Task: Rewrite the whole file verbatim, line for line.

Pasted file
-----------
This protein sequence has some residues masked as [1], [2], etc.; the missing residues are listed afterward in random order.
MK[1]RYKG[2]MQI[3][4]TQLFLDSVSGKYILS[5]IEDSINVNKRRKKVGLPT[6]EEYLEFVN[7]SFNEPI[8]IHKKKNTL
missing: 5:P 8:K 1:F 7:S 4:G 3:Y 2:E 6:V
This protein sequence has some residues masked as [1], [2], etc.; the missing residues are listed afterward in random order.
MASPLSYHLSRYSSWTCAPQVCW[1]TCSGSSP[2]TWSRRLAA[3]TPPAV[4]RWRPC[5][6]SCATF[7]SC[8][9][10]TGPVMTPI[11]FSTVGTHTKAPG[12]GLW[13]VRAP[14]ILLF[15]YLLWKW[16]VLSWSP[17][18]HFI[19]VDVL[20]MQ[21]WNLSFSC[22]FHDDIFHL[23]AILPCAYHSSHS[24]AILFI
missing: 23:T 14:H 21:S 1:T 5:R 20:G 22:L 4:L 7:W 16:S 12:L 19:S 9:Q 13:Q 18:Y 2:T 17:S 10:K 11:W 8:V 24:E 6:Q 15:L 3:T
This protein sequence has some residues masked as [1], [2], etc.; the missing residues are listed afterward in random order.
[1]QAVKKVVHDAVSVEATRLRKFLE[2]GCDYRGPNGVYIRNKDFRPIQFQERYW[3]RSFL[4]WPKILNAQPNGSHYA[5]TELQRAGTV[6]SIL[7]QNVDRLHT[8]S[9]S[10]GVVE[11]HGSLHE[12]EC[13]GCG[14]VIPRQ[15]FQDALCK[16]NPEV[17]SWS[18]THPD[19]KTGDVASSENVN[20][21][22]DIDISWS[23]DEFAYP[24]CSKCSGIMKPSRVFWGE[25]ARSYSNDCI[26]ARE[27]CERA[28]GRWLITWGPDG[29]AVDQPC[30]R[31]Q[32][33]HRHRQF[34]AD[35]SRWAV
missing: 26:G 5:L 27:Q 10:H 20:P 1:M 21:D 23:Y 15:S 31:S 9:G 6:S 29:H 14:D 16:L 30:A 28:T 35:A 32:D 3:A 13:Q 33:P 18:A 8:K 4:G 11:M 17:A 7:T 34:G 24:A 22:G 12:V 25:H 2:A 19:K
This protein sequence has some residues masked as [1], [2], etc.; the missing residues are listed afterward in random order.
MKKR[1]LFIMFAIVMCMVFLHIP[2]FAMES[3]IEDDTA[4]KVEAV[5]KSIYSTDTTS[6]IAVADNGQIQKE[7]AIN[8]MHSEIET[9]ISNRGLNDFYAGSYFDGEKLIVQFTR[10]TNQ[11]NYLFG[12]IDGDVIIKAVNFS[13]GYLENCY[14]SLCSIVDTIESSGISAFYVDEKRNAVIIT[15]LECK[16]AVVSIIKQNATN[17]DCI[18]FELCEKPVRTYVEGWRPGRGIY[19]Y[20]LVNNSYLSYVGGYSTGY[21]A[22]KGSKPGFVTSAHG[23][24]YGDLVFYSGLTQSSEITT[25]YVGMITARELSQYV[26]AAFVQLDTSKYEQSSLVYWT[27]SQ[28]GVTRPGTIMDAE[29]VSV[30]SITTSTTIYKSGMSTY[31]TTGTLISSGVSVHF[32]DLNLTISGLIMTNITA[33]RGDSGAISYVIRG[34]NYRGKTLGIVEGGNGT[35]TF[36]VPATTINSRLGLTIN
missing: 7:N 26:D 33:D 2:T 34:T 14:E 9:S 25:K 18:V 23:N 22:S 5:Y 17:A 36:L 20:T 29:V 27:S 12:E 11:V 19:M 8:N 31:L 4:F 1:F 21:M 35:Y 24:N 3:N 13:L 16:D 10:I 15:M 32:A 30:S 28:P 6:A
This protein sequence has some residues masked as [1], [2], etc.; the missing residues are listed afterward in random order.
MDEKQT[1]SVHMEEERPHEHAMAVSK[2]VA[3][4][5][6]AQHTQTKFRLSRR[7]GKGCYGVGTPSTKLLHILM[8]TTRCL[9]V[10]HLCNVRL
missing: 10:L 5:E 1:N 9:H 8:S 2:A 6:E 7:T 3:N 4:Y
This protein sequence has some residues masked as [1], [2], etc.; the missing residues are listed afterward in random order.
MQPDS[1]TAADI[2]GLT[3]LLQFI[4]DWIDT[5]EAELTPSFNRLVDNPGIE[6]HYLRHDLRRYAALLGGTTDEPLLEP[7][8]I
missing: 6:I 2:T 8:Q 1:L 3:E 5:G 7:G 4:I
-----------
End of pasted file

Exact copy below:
This protein sequence has some residues masked as [1], [2], etc.; the missing residues are listed afterward in random order.
MK[1]RYKG[2]MQI[3][4]TQLFLDSVSGKYILS[5]IEDSINVNKRRKKVGLPT[6]EEYLEFVN[7]SFNEPI[8]IHKKKNTL
missing: 5:P 8:K 1:F 7:S 4:G 3:Y 2:E 6:V
This protein sequence has some residues masked as [1], [2], etc.; the missing residues are listed afterward in random order.
MASPLSYHLSRYSSWTCAPQVCW[1]TCSGSSP[2]TWSRRLAA[3]TPPAV[4]RWRPC[5][6]SCATF[7]SC[8][9][10]TGPVMTPI[11]FSTVGTHTKAPG[12]GLW[13]VRAP[14]ILLF[15]YLLWKW[16]VLSWSP[17][18]HFI[19]VDVL[20]MQ[21]WNLSFSC[22]FHDDIFHL[23]AILPCAYHSSHS[24]AILFI
missing: 23:T 14:H 21:S 1:T 5:R 20:G 22:L 4:L 7:W 16:S 12:L 19:S 9:Q 13:Q 18:Y 2:T 17:S 10:K 11:W 8:V 24:E 6:Q 15:L 3:T
This protein sequence has some residues masked as [1], [2], etc.; the missing residues are listed afterward in random order.
[1]QAVKKVVHDAVSVEATRLRKFLE[2]GCDYRGPNGVYIRNKDFRPIQFQERYW[3]RSFL[4]WPKILNAQPNGSHYA[5]TELQRAGTV[6]SIL[7]QNVDRLHT[8]S[9]S[10]GVVE[11]HGSLHE[12]EC[13]GCG[14]VIPRQ[15]FQDALCK[16]NPEV[17]SWS[18]THPD[19]KTGDVASSENVN[20][21][22]DIDISWS[23]DEFAYP[24]CSKCSGIMKPSRVFWGE[25]ARSYSNDCI[26]ARE[27]CERA[28]GRWLITWGPDG[29]AVDQPC[30]R[31]Q[32][33]HRHRQF[34]AD[35]SRWAV
missing: 26:G 5:L 27:Q 10:H 20:P 1:M 21:D 23:Y 15:S 31:S 9:G 6:S 29:H 14:D 16:L 30:A 28:T 35:A 32:D 3:A 13:Q 33:P 18:A 8:K 4:G 11:M 17:A 7:T 34:G 24:A 22:G 12:V 25:H 2:A 19:K
This protein sequence has some residues masked as [1], [2], etc.; the missing residues are listed afterward in random order.
MKKR[1]LFIMFAIVMCMVFLHIP[2]FAMES[3]IEDDTA[4]KVEAV[5]KSIYSTDTTS[6]IAVADNGQIQKE[7]AIN[8]MHSEIET[9]ISNRGLNDFYAGSYFDGEKLIVQFTR[10]TNQ[11]NYLFG[12]IDGDVIIKAVNFS[13]GYLENCY[14]SLCSIVDTIESSGISAFYVDEKRNAVIIT[15]LECK[16]AVVSIIKQNATN[17]DCI[18]FELCEKPVRTYVEGWRPGRGIY[19]Y[20]LVNNSYLSYVGGYSTGY[21]A[22]KGSKPGFVTSAHG[23][24]YGDLVFYSGLTQSSEITT[25]YVGMITARELSQYV[26]AAFVQLDTSKYEQSSLVYWT[27]SQ[28]GVTRPGTIMDAE[29]VSV[30]SITTSTTIYKSGMSTY[31]TTGTLISSGVSVHF[32]DLNLTISGLIMTNITA[33]RGDSGAISYVIRG[34]NYRGKTLGIVEGGNGT[35]TF[36]VPATTINSRLGLTIN
missing: 7:N 26:D 33:D 2:T 34:T 14:E 9:S 25:K 18:V 23:N 22:S 5:Y 17:A 36:L 20:T 29:V 27:S 12:E 11:V 19:M 8:N 31:L 4:F 1:F 21:M 35:Y 24:N 3:N 13:L 16:D 10:I 15:M 32:A 30:S 28:P 6:A
This protein sequence has some residues masked as [1], [2], etc.; the missing residues are listed afterward in random order.
MDEKQT[1]SVHMEEERPHEHAMAVSK[2]VA[3][4][5][6]AQHTQTKFRLSRR[7]GKGCYGVGTPSTKLLHILM[8]TTRCL[9]V[10]HLCNVRL
missing: 10:L 5:E 1:N 9:H 8:S 2:A 6:E 7:T 3:N 4:Y
This protein sequence has some residues masked as [1], [2], etc.; the missing residues are listed afterward in random order.
MQPDS[1]TAADI[2]GLT[3]LLQFI[4]DWIDT[5]EAELTPSFNRLVDNPGIE[6]HYLRHDLRRYAALLGGTTDEPLLEP[7][8]I
missing: 6:I 2:T 8:Q 1:L 3:E 5:G 7:G 4:I